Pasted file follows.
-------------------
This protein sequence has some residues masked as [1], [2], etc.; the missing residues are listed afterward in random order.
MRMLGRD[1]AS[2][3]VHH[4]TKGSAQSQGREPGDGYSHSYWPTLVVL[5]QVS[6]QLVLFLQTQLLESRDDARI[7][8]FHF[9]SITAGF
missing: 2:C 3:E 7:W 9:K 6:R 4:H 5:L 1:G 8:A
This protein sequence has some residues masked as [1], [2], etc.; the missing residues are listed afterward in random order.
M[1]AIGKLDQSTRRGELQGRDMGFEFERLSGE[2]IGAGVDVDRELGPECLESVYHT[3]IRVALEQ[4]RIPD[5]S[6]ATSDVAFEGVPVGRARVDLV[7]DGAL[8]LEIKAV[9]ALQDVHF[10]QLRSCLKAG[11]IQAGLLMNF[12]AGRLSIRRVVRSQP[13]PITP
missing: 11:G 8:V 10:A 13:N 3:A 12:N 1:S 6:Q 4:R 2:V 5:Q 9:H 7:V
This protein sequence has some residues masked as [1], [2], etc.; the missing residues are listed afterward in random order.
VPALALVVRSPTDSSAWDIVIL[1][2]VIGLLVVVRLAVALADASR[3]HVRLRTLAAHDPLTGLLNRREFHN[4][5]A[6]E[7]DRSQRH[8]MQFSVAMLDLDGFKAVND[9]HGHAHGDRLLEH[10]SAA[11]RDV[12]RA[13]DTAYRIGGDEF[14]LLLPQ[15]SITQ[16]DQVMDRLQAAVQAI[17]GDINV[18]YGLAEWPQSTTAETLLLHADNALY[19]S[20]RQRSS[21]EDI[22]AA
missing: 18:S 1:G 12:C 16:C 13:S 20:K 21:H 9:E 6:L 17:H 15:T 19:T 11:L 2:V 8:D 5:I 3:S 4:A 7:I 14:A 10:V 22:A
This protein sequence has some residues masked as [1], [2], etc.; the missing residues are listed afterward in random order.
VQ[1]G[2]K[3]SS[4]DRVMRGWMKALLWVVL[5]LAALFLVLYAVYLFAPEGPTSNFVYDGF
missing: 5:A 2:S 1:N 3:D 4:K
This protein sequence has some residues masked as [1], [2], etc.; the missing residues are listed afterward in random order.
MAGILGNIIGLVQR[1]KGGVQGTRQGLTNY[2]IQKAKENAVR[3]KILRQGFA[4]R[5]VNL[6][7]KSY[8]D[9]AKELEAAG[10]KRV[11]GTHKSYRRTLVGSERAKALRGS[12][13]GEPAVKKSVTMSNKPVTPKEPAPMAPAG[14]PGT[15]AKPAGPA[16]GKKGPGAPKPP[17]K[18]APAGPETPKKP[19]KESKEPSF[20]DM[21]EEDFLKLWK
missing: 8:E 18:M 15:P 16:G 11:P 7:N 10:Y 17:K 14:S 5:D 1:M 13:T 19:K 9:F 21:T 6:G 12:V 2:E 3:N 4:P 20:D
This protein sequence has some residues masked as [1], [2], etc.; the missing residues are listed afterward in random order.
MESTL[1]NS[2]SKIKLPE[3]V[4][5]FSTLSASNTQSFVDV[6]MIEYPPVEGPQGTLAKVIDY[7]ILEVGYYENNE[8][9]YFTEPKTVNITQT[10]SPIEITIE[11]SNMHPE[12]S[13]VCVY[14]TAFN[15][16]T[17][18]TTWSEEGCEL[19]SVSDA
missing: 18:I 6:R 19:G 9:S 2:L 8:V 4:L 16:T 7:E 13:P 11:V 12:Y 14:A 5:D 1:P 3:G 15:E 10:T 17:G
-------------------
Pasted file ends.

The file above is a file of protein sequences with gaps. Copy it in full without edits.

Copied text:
This protein sequence has some residues masked as [1], [2], etc.; the missing residues are listed afterward in random order.
MRMLGRD[1]AS[2][3]VHH[4]TKGSAQSQGREPGDGYSHSYWPTLVVL[5]QVS[6]QLVLFLQTQLLESRDDARI[7][8]FHF[9]SITAGF
missing: 2:C 3:E 7:W 9:K 6:R 4:H 5:L 1:G 8:A
This protein sequence has some residues masked as [1], [2], etc.; the missing residues are listed afterward in random order.
M[1]AIGKLDQSTRRGELQGRDMGFEFERLSGE[2]IGAGVDVDRELGPECLESVYHT[3]IRVALEQ[4]RIPD[5]S[6]ATSDVAFEGVPVGRARVDLV[7]DGAL[8]LEIKAV[9]ALQDVHF[10]QLRSCLKAG[11]IQAGLLMNF[12]AGRLSIRRVVRSQP[13]PITP
missing: 11:G 8:V 10:A 13:N 3:A 12:N 1:S 6:Q 4:R 2:V 5:Q 9:H 7:V
This protein sequence has some residues masked as [1], [2], etc.; the missing residues are listed afterward in random order.
VPALALVVRSPTDSSAWDIVIL[1][2]VIGLLVVVRLAVALADASR[3]HVRLRTLAAHDPLTGLLNRREFHN[4][5]A[6]E[7]DRSQRH[8]MQFSVAMLDLDGFKAVND[9]HGHAHGDRLLEH[10]SAA[11]RDV[12]RA[13]DTAYRIGGDEF[14]LLLPQ[15]SITQ[16]DQVMDRLQAAVQAI[17]GDINV[18]YGLAEWPQSTTAETLLLHADNALY[19]S[20]RQRSS[21]EDI[22]AA
missing: 18:S 1:G 12:C 16:C 13:S 20:K 21:H 9:E 6:L 17:H 15:T 19:T 11:L 2:V 8:D 5:I 3:S 4:A 7:I 14:A 10:V 22:A
This protein sequence has some residues masked as [1], [2], etc.; the missing residues are listed afterward in random order.
VQ[1]G[2]K[3]SS[4]DRVMRGWMKALLWVVL[5]LAALFLVLYAVYLFAPEGPTSNFVYDGF
missing: 5:A 2:S 1:N 3:D 4:K
This protein sequence has some residues masked as [1], [2], etc.; the missing residues are listed afterward in random order.
MAGILGNIIGLVQR[1]KGGVQGTRQGLTNY[2]IQKAKENAVR[3]KILRQGFA[4]R[5]VNL[6][7]KSY[8]D[9]AKELEAAG[10]KRV[11]GTHKSYRRTLVGSERAKALRGS[12][13]GEPAVKKSVTMSNKPVTPKEPAPMAPAG[14]PGT[15]AKPAGPA[16]GKKGPGAPKPP[17]K[18]APAGPETPKKP[19]KESKEPSF[20]DM[21]EEDFLKLWK
missing: 8:E 18:M 15:P 16:G 11:P 7:N 10:Y 17:K 14:S 5:D 1:M 13:T 19:K 9:F 21:T 6:G 12:V 2:E 3:N 4:P 20:D
This protein sequence has some residues masked as [1], [2], etc.; the missing residues are listed afterward in random order.
MESTL[1]NS[2]SKIKLPE[3]V[4][5]FSTLSASNTQSFVDV[6]MIEYPPVEGPQGTLAKVIDY[7]ILEVGYYENNE[8][9]YFTEPKTVNITQT[10]SPIEITIE[11]SNMHPE[12]S[13]VCVY[14]TAFN[15][16]T[17][18]TTWSEEGCEL[19]SVSDA
missing: 18:I 6:R 19:G 9:S 2:L 8:V 4:L 16:T 7:E 13:P 11:V 12:Y 14:A 5:D 1:P 3:G 15:E 10:T 17:G